Full Disclosures Universal Life Insurance Report

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Our comprehensive survey performed in January and July of upper market life insurers for inclusion in the Full Disclosure policy analysis and comparison software series affirmed what company competition analysts already knew: From the beginning to the middle of the year the trend toward offering so-called secondary guarantees of universal life insurance premiums and death benefits continued to accelerate.

Full Disclosures January release featured 57 policies, with 42% of them offering the assurance that no matter what happened to a policys nonguaranteed elements, such as the current interest rate, to at least age 95 the premium required would not rise nor the death benefit fall below the initial specified amounts (level death benefit option).

In July, 56% of the 63 policies submitted for inclusion in Full Disclosure featured the same guarantees.

Many of these newer generation policies, whether offering built-in long-term secondary guarantees funded by a minimum premium level or by rider, provide lifetime guarantees or periods up to age 120.

And while their pitch is that they enable whole life guarantees for about half the cost, the real picture is not as clear. The premiums that are developed to fund the guarantees are based upon the guaranteed values of the policy. Anything that affects the values may compromise the secondary guarantees of premium and death benefit. This could include switching the policy from a level to an increasing death benefit option (or vice versa), or increasing or decreasing the face amount of the policy.

Some companies provide a detailed list of what specific policy changes will negatively impact the guarantees. Many policies contain “catch-up” provisions that enable a restoration of secondary guarantees if the minimum premium to maintain them is paid. Generally this is a cumulative premium test within a given time period. While this doesnt help if there is a policy change, it is something most of the newest UL designs contain.

There are two main parts of this report: current illustrated values and illustrations designed to show heavily funded policy performance when providing retirement income streams.

The first chart on illustrated values contains the maximum secondary guarantee period available for each policy and the premium required to obtain it. The regular illustrations are based on a male age 55 standard nonsmoker paying a $7,500 premium on a $250,000 policy. The class specified is best nonsmoker as long as the class represents at least 15% of the contract issued of each policy.

The death benefit type is level. However, a column is included with a true increasing death benefit for each policy. Accumulation values under an increasing death benefit option would be less but some policies are designed to generate increasing death benefits and it would be unfair to compare them under a level death benefit only.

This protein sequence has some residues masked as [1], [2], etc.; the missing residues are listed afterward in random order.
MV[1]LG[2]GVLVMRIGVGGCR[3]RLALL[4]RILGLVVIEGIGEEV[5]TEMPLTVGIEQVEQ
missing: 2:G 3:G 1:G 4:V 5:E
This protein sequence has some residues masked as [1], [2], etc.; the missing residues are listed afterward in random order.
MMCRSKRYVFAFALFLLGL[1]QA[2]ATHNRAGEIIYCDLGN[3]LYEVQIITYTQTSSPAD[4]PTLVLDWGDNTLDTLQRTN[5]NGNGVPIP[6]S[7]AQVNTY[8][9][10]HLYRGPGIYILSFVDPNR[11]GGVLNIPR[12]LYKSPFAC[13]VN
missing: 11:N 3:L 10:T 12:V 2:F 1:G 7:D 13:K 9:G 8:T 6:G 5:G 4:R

In the retirement income table, companies were asked to run illustrations that, at retirement, surrender accumulation values to the contracts cost basis and use policy loans thereafter to maximize income. Our samples use a $10,000 premium starting at a males age 40 and an increasing death benefit until age 65. At retirement age 65 the death benefit type is switched to level as values are liquidated. A residual value of $100,000 was requested at the policy maturity age and companies tried to come as close to that as their illustration systems would allow.

The death benefit was requested to be the guideline minimum at the $10,000 premium level as the goal of funding a policy for income places a high death benefit secondary in importance.

However, other factors may influence performance and a high cash value at age 65 does not necessarily translate into high retirement income. The issue class is best nonsmoker.

A comprehensive approach can lead you to the true nature and architecture of the contract. We recommend a policy analysis approach based on illustrations, current and guaranteed (contractual) costs, features (and their costs), as well as knowledge of what each product was designed to do.

While it may be designed with strengths at higher or lower ages or face amounts, a policy may be intended for a purpose or market as remote from illustrations as you can imagine. For example, it may have broad underwriting classes so more policies are issued preferred, or may be designed for the substandard market.

Use the figures in this report as a snapshot of how policies are illustrated on the street currently, but remember each policys value is built on the economy and quality of individual attributes that are often not apparent through any illustration. Only a comprehensive analysis can reveal its true nature.

Note: Due to a technical mix-up, Principal Financial Group was not included in this report or in Full Disclosure. Look for the companys data in the next UL edition of Full Disclosure scheduled for release in January 2003.


Reproduced from National Underwriter Life & Health/Financial Services Edition, October 7, 2002. Copyright 2002 by The National Underwriter Company in the serial publication. All rights reserved.Copyright in this article as an independent work may be held by the author.